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WWF-UK has warned the government that it should be careful not to "stifle" the onshore wind industry just to silence a "vocal minority".
Nick Molho, the head of climate and energy policy at WWF-UK, said:
A Conservative MP said the government's new proposals on wind farms that would allow communities to stop them being built in their area marked "the beginning of the end" of unwanted onshore turbines.
Chris Heaton-Harris, MP for Daventry, said the views of local residents and councils had been "ridden roughshod over" for too long and welcomed the rules.
RenewableUK, an energy trade association, said the government's proposals of giving communities a financial "sweetener" for having wind farms in their area was "uneconomic."
The government has announced a raft of new proposals that gives communities the chance to stop wind farms being built in their area.
Here is a look at how important wind turbines are for the UK's energy supply:
- Onshore wind provided 3% of the UK's electricity supplies in 2011.
- That generated enough power for the equivalent of 2.5 million homes.
- More than 4,000 wind turbines are in operation across the country.
- Almost 6,000 are under or awaiting construction or in the planning system.
- The industry attracted £1.6 billion in private investment in 2011/2012.
- It supports approximately 1,800 jobs.
Energy Secretary Ed Davey said the government's wind farm proposals aimed to ensure that communities would "see the windfall" of hosting developments in their area.
He said: "It is important that onshore wind is developed in a way that is truly sustainable - economically, environmentally and socially, and today's announcement will ensure that communities see the windfall from hosting developments near to them, not just the wind farm.
"We remain committed to the deployment of appropriately sited onshore wind, as a key part of a diverse, low carbon and secure energy mix and committed to an evidence-based approach to supporting low carbon power."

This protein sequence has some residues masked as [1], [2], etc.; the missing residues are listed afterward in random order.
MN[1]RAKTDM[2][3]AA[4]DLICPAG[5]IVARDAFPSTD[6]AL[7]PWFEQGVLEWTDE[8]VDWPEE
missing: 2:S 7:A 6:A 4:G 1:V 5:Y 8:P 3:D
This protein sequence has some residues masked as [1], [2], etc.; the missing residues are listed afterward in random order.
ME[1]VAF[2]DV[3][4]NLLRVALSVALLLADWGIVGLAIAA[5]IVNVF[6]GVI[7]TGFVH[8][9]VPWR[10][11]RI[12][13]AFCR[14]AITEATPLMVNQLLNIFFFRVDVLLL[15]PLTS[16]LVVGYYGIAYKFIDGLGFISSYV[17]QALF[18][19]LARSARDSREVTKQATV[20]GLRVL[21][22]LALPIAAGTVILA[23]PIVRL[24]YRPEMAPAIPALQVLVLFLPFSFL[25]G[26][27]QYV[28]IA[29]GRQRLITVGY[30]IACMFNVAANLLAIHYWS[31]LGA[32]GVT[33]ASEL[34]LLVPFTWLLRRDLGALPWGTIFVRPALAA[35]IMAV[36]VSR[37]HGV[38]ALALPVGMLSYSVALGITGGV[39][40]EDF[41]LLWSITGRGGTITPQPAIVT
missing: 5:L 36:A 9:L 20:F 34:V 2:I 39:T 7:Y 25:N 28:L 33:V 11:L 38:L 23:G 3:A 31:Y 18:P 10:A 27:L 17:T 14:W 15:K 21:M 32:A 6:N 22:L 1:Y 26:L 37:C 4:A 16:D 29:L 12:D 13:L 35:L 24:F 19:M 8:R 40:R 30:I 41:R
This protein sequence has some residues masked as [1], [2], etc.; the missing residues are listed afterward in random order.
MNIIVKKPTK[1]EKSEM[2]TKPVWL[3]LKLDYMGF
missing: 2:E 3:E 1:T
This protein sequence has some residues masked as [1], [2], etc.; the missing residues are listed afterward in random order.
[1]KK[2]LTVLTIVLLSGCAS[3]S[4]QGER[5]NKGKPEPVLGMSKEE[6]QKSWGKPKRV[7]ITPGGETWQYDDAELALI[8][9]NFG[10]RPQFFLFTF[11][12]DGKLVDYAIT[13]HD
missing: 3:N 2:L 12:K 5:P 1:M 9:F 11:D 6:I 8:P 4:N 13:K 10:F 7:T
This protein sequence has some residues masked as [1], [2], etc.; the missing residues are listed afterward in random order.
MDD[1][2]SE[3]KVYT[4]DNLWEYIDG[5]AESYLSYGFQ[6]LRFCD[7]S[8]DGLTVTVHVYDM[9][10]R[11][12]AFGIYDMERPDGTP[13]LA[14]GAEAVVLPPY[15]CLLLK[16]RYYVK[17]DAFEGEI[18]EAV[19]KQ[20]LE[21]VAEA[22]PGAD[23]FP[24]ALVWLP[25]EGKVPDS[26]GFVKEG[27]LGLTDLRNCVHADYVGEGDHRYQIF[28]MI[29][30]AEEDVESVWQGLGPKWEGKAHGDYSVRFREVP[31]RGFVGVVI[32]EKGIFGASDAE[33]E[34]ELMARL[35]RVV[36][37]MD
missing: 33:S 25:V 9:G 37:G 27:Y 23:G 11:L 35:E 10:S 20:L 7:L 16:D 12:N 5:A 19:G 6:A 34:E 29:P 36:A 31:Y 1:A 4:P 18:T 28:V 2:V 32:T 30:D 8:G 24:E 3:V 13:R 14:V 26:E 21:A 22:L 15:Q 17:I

The renewable energy industry has raised concerns over the proposed "sweetener" of higher payments to communities for allowing wind farms in their area.
They believe the new measures would make some developments uneconomic and prevent them from going ahead.
The new measures proposed by the Government would demand a five-fold increase in what developers are expected to pay residents for allowing wind turbines in their local area.
A community agreeing to a medium-sized wind farm that might involve around 10 turbines would receive a package of benefits worth £100,000 a year or seeing up to £400 cut from each household's bill.
One scheme, which is already running, has seen residents close to a wind farm in Aberdeen get £122 off their bills.
RenewableUK, an energy trade association, estimates that turbines in the planning system or approved but not yet built could deliver up to almost £150 million to communities.
Residents will be able to stop the construction of wind farms under new guidance which puts people's concerns over the need for renewable energy.
As part of a package of measures that will significantly increase the amount of money communities will receive for agreeing to host wind farms nearby, the changes include hundreds of pounds off energy bills for householders.
Energy Secretary Ed Davey said the Government remained committed to "appropriately sited onshore wind" but a Downing Street source said David Cameron felt it was "important that local voters are taken into account."
However concerns have been raised that the new rules will mark the end of new onshore wind, making it harder to build wind farms, with not many communities keen to take up the "sweetener" of payments.
The renewables industry said that the much higher rate of payments would make some developments uneconomic and prevent them from going ahead.